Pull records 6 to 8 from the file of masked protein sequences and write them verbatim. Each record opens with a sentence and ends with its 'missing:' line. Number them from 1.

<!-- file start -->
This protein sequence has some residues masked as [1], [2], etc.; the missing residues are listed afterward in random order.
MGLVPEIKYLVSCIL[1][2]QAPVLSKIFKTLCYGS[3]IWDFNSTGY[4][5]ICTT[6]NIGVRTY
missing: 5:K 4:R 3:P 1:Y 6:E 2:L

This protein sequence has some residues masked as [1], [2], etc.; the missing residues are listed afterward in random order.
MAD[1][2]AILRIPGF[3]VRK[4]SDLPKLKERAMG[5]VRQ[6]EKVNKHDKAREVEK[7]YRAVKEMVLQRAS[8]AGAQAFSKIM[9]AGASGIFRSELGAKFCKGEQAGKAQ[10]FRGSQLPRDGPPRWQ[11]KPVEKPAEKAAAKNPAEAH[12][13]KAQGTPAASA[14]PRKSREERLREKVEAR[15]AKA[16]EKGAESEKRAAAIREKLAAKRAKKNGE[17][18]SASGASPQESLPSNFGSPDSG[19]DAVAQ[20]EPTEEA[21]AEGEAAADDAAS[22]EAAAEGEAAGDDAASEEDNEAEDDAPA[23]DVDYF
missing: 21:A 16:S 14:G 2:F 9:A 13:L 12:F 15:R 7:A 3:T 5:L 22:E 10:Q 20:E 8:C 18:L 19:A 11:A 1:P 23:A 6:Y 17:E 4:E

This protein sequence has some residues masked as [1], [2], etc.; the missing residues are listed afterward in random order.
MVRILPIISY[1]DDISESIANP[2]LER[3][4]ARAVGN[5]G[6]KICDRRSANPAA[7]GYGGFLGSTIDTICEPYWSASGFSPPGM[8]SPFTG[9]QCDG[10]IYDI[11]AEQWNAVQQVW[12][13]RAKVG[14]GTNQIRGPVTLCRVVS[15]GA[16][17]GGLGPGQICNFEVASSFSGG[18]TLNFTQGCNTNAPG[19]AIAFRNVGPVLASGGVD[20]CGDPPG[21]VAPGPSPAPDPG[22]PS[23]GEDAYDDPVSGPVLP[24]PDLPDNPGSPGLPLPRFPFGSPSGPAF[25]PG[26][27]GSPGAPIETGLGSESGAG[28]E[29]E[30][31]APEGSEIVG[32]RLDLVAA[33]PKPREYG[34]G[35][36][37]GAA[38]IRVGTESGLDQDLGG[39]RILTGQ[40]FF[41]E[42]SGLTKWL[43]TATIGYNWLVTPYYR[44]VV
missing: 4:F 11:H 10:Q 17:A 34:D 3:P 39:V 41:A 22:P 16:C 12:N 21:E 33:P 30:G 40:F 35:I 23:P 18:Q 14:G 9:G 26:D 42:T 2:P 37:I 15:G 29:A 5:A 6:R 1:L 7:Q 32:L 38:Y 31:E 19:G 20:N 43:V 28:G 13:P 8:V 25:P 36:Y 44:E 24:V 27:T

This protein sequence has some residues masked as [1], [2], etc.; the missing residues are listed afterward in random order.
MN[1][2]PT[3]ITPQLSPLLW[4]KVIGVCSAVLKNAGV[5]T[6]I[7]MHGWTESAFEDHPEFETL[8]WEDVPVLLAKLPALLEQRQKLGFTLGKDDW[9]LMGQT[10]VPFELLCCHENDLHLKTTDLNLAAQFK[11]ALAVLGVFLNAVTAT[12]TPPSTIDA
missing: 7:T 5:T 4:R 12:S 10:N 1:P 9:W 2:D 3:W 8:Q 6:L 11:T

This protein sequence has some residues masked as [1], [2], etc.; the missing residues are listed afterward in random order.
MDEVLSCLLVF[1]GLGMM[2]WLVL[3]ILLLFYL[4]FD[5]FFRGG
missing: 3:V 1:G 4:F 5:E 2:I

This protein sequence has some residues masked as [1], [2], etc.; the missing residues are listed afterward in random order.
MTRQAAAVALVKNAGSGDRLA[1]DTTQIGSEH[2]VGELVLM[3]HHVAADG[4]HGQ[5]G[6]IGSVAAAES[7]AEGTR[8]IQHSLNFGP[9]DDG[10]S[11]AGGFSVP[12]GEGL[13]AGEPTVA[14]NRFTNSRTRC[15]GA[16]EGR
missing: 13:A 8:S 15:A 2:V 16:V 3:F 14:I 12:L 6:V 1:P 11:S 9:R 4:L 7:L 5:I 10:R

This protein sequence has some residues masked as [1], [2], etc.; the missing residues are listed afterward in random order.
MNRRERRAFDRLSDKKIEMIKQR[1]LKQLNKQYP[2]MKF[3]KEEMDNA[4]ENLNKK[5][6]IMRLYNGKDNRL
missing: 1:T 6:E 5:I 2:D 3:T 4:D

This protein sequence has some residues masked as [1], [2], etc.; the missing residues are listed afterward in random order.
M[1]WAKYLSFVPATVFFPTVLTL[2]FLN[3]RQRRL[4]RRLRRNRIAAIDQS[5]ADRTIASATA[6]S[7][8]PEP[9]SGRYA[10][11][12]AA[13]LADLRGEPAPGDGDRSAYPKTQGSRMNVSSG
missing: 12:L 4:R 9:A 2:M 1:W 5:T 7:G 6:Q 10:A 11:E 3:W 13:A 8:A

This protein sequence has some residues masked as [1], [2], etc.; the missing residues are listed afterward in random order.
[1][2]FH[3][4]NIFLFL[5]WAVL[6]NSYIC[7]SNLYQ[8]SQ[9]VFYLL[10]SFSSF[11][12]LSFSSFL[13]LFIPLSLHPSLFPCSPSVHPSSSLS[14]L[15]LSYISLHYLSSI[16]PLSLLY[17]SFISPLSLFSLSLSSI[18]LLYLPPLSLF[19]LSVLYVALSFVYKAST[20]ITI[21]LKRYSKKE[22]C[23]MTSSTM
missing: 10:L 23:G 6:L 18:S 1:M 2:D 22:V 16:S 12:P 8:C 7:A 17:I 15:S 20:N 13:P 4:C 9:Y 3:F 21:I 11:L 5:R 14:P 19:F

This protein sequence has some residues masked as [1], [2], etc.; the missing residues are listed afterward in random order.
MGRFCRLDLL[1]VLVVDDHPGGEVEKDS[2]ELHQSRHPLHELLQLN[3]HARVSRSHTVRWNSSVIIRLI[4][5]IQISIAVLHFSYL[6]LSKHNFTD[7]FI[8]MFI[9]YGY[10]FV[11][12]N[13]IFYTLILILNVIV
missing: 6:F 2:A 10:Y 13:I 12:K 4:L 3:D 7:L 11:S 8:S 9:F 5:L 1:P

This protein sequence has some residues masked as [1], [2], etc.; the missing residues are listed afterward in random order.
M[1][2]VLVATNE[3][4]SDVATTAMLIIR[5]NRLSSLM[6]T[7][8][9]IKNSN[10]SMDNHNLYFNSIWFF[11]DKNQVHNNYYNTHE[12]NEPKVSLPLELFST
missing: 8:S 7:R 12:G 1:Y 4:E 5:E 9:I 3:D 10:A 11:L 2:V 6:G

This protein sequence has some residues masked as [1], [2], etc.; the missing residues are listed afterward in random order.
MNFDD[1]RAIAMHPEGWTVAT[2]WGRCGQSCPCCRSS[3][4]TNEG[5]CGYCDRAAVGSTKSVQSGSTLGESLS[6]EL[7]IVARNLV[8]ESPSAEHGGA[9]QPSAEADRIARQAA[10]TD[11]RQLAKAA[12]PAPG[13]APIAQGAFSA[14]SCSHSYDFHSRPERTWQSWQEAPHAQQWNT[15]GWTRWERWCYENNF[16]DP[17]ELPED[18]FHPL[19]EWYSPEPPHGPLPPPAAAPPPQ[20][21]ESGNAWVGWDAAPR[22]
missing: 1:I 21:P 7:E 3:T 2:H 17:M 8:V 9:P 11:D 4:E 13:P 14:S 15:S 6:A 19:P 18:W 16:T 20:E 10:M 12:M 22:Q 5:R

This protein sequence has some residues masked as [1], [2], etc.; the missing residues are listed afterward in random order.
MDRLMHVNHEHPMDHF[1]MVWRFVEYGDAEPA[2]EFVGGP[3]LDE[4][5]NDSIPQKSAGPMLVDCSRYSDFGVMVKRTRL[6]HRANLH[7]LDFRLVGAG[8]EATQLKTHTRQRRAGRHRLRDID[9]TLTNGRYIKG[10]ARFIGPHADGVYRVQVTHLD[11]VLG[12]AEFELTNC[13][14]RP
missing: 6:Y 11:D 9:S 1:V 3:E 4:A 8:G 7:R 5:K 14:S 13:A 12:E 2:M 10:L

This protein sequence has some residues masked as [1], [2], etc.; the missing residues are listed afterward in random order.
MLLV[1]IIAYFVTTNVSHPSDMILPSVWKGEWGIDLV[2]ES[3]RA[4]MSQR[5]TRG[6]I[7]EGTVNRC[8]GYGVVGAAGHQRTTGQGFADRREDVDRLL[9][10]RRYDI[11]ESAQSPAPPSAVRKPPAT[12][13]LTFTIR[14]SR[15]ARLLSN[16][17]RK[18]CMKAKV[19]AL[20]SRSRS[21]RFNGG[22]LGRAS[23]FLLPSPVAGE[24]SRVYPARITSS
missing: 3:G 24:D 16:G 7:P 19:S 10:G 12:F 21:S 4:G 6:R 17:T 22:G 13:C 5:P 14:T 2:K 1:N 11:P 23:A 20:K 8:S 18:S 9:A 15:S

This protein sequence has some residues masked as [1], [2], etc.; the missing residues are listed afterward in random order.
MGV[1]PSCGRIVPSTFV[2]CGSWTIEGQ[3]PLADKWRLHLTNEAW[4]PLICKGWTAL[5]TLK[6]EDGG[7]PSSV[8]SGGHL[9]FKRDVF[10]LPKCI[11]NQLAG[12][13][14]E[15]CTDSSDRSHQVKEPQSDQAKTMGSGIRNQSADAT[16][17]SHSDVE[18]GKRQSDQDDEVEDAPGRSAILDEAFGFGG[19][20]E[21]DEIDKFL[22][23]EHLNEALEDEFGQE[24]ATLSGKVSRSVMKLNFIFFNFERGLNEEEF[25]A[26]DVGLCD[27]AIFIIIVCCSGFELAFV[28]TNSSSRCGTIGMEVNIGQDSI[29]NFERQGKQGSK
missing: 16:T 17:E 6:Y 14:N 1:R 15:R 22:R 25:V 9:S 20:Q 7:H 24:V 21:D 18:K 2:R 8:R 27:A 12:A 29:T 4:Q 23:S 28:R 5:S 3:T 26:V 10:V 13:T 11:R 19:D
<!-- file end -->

This protein sequence has some residues masked as [1], [2], etc.; the missing residues are listed afterward in random order.
MTRQAAAVALVKNAGSGDRLA[1]DTTQIGSEH[2]VGELVLM[3]HHVAADG[4]HGQ[5]G[6]IGSVAAAES[7]AEGTR[8]IQHSLNFGP[9]DDG[10]S[11]AGGFSVP[12]GEGL[13]AGEPTVA[14]NRFTNSRTRC[15]GA[16]EGR
missing: 13:A 8:S 15:A 2:V 16:V 3:F 14:I 12:L 6:V 1:P 11:S 9:R 4:L 7:L 5:I 10:R

This protein sequence has some residues masked as [1], [2], etc.; the missing residues are listed afterward in random order.
MNRRERRAFDRLSDKKIEMIKQR[1]LKQLNKQYP[2]MKF[3]KEEMDNA[4]ENLNKK[5][6]IMRLYNGKDNRL
missing: 1:T 6:E 5:I 2:D 3:T 4:D

This protein sequence has some residues masked as [1], [2], etc.; the missing residues are listed afterward in random order.
M[1]WAKYLSFVPATVFFPTVLTL[2]FLN[3]RQRRL[4]RRLRRNRIAAIDQS[5]ADRTIASATA[6]S[7][8]PEP[9]SGRYA[10][11][12]AA[13]LADLRGEPAPGDGDRSAYPKTQGSRMNVSSG
missing: 12:L 4:R 9:A 2:M 1:W 5:T 7:G 6:Q 10:A 11:E 3:W 13:A 8:A